The album opens strongly, but tapers off and picks up a little at the end, but could be better. // 7
Lyrics: In my opinion, Cuomo is pretty clever. He's written some really catchy lyrics, like those of "Beverly Hills" and "The Greatest Man That Ever Lived." Other than "(If You're Wondering If I Want You To) I Want You To," though, the album's lyrics are pretty run-of-the-mill. They're not bad, but they're nothing to write home about. // 6
Overall Impression: Like I said before, "Raditude" won't change anyone's opinion of Weezer. It's an alright album, though, and Weezer fans should definitely pick it up. It's not Weezer's best, nor is it their worst. It's just another solid addition to their catalog. If you're looking for something new to listen to, "Raditude" should do just fine until Weezer's next release. // 7
americnidiot, on november 13, 2009 0 of 0 people found this review helpful
Sound: The album will be disappointing for some Weezer fans and others may like it. It keeps with the trend Weezer have been moving in, from rather simple rock in their first few albums to more electronic and pop oriented songs. The album is much like that of the Red Album in terms of sound, but I do sense hints of their past few few records scattered throughout, although not nearly as prevalent as many fans would likely want. The sound is decent, but a bit generic in some of the songs. Some of it is classic Weezer styling, while other songs incorporate rap in Can't Stop Partying (with the assistance of Lil Wanye.) The song with Lil Wayne is a bit generic, boring, annoying, and brought down by Lil Wayne as is the case with most music he attaches himself to. There is also an Arabic/Irish? influence in some of the songs from Jacknife Lee, which is also a bit annoying. Overall, the majority of the tracks have a solid musical offering, with a few exceptions that are either boring or annoying. Cuomo's vocals are what's expected of him, and the guitars are what you'd expect in most cases as well. I do like the incorporation of more electronic drum type things in some cases as well. // 8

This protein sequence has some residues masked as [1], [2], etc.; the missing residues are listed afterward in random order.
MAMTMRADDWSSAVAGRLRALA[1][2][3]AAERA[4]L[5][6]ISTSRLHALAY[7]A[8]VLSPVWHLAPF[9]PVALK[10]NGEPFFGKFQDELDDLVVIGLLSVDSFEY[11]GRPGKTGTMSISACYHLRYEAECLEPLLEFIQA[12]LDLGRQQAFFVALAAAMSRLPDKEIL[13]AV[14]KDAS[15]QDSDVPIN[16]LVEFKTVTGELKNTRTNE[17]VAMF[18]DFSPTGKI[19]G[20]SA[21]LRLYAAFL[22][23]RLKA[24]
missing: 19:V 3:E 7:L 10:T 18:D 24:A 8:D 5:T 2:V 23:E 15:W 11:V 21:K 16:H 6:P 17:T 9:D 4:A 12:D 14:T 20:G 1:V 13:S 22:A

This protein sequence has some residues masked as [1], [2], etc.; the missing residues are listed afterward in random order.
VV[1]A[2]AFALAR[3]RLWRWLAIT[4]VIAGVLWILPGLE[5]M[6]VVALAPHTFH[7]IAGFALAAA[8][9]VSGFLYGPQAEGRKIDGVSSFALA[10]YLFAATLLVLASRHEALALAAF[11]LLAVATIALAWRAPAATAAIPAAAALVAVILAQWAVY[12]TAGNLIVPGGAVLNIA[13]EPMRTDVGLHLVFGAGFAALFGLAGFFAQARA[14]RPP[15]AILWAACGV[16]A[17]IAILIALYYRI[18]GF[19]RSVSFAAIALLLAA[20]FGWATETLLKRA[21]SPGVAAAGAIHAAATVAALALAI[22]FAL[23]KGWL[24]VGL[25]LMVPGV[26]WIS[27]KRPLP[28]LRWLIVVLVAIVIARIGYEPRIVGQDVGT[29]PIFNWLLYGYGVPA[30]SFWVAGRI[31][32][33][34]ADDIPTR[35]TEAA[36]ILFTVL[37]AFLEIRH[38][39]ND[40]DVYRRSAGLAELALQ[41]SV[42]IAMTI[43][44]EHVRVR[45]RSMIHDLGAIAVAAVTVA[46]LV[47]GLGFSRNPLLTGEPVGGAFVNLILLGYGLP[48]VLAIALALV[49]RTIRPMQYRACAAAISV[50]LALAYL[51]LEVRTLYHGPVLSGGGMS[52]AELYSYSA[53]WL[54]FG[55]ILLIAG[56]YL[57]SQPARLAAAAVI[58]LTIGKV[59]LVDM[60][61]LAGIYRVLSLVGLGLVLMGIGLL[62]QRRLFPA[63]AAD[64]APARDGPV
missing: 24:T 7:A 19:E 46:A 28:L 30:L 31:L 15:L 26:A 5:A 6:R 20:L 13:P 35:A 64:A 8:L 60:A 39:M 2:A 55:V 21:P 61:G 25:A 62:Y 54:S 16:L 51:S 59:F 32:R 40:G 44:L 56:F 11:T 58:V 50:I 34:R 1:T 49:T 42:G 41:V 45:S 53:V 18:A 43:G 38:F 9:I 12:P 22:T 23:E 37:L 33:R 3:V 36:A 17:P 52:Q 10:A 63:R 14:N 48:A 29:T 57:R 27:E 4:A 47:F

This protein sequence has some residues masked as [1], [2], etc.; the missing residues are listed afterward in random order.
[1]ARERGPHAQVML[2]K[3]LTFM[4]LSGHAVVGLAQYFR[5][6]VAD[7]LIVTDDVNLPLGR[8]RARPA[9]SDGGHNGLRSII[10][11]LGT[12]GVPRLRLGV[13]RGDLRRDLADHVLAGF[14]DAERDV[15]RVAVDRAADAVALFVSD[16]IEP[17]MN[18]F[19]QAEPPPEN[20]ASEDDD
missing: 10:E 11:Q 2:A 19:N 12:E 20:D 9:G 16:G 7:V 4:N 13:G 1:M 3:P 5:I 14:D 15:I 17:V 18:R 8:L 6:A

Lyrics: This is probably the weakest point of the album. Most of the lyrics sound like something written by a junior-high school student. Most of them involve the liking of partying, love, or something else of the sort. It's not that they're terrible, it's just they're pretty generic and intended to be more fun. Don't look for any deep meaning in this album for the most part, because you won't find it. River's vocals sound pretty nearly identical in every song and it just gets old after a while. That being said it's nothing that makes you never want to listen to the album again. // 5
Overall Impression: Compared to some more recent Weezer releases, I'd say Red and Raditude are both near the top, but that being said, they still don't quite have that charm the older albums have. They certainly have gone in a different direction, but it's a relatively enjoyable one with a few bumps along the road. I'd recommend Raditude to any Weezer fan or anyone who heard and liked any of their songs over the past five years or so on pop radio. // 7